Toddler and Pre-school Theme Days
Having a Square Theme Day is a fun way to teach/review/reinforce the shapes with your pre-schooler. I found it useful to do the basic shapes individually to emphasize the differences more clearly.
Print out the Family Theme Day Planner and decide which activities you’d like to do and in what order.
For fun you could search your favourite music provider for “Hip to be Square” by Huey Lewis and the News and dance around the living room.
Print out my Squares Colouring Page or go online to your favourite search engine and type in “Squares Colouring Sheet.”
Help your child trace the outline of each square with his/her finger and count out loud the number of sides to reinforce what makes a square, saying “1, 2, 3, 4, square!” Or try what helped my son recognize and remember the name of a square and say “I, 2, 3, 4 It’s hip to be…a square!”
SQUARE STICKERS OR CUT OUTS:
Materials: Square Stickers or square foam stickers or square paper cut outs (made yourself), coloured paper, glue stick, and a face cloth for sticky fingers.
· Step 1: Let your child choose what colour paper he/she wants for the background.
· Step 2: Give your child the stickers or cut outs and let him/her stick or glue them to the coloured paper in any design or manner.
Materials: Crayons and markers, coloured paper, child-safe scissors, glue stick, print out the Things That Are Square Colouring Page, face cloth for sticky fingers.
· Step 1: Sit with your child as he/she colours each object on the colouring page.
· Step 2: Help your child cut out the individual pictures.
· Step 3: Have your child pick the colour of paper he/she wants to use.
· Step 4: Fold the sheet of coloured paper into three parts (as if you were going to put it in an envelope) and cut it along the folds to make three rectangles.
· Step 5: Fold each of these three pieces of paper in half and cut along the folds to make six smaller pieces of paper.
· Step 6: Have your child apply glue to each coloured picture and glue each one to a separate sheet of small paper.
· Step 7: Help your child staple the sheets of paper together to make a little book.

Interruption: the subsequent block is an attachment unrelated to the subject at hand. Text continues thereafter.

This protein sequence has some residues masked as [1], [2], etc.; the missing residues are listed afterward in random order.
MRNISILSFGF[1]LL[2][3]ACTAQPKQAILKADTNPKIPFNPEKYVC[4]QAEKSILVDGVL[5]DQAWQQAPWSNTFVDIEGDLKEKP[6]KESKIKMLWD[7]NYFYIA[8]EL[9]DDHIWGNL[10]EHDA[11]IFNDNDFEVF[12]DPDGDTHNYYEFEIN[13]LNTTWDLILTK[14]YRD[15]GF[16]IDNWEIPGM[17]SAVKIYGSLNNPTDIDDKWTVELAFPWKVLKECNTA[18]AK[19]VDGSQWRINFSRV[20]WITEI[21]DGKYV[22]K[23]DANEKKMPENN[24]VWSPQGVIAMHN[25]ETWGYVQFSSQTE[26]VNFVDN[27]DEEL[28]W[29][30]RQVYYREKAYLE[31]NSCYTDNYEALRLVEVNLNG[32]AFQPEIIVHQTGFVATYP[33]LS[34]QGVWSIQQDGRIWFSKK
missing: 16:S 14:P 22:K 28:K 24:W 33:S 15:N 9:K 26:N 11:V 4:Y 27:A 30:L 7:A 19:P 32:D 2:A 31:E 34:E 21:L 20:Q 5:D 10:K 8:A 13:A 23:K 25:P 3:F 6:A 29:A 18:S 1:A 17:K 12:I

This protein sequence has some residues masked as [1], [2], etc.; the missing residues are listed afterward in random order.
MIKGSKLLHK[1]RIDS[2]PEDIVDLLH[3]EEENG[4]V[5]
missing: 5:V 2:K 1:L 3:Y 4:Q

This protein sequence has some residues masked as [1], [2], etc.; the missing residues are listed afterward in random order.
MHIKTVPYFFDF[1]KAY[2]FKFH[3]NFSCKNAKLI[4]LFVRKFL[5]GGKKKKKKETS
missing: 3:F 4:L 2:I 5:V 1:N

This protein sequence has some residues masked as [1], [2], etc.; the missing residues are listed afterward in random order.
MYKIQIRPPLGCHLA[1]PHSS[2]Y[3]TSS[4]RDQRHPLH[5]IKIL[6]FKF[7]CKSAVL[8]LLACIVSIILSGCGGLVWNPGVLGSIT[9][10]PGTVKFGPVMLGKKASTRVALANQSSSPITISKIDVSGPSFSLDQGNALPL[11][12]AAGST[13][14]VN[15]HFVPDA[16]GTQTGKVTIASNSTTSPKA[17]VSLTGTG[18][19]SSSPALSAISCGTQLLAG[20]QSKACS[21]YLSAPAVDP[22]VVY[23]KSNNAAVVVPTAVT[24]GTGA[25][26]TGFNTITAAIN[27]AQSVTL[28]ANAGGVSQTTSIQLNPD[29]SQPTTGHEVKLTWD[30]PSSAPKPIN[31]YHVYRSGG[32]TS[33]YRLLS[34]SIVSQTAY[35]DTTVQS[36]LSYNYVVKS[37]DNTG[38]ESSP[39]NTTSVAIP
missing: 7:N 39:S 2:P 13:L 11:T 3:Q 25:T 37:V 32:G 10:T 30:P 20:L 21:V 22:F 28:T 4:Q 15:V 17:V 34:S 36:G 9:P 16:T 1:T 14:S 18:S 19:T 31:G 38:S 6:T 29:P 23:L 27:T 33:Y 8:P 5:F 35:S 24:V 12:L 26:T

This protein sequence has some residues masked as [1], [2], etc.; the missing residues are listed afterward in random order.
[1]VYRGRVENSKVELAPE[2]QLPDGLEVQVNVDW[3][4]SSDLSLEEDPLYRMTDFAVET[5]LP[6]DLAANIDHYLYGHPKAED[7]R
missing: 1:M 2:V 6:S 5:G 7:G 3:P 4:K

· Step 8: Read the book together to review what squares are.
Materials: Coloured paper, old magazines, child-safe scissors, glue stick, face cloth for sticky fingers.
· Step 1: Look through old magazines with your child and have him/her point out anything that is square in shape.
· Step 2: Help your child cut out the square pictures to make a pile of square pictures.
· Step 3: Have your child pick the colour of paper he/she wants to use.
· Step 4: Show your child how to glue the pictures onto the coloured paper to make a collage and then let him/her glue the square pictures on the paper however he/she wants.
· Step 5: When the collage is dry display (fridge, bulletin board, child’s door) or glue into the Family Theme Day Scrapbook.
Materials: A clean kitchen sponge cut into squares, white paper, paint, waxed paper, face cloth for dirty fingers, newspaper or plastic for covering the table, old t-shirts or art smocks .
· Step 1: Have your child pick the colour or colours of paint he/she wants to use.
· Step 2: Show your child how to press the sponge in the paint and then press it on the white paper to leave a square print (you may need to press on a separate sheet of paper first to remove excess paint).
· Step 3: Let your child stamp the sponges in the paint to create a square picture.
Raid your child’s bookshelves to find any books about shapes and flip to the square pages.
Go to the library with your child to find some books about shapes.
Go to the library on your own to find books about shapes to have already on hand for your theme day. Many libraries allow you to go online and search for titles based on subject (type in “Squares” or “shapes” under Children’s Books). Reserve them if you can to save time.
Read some of these titles if you can find them: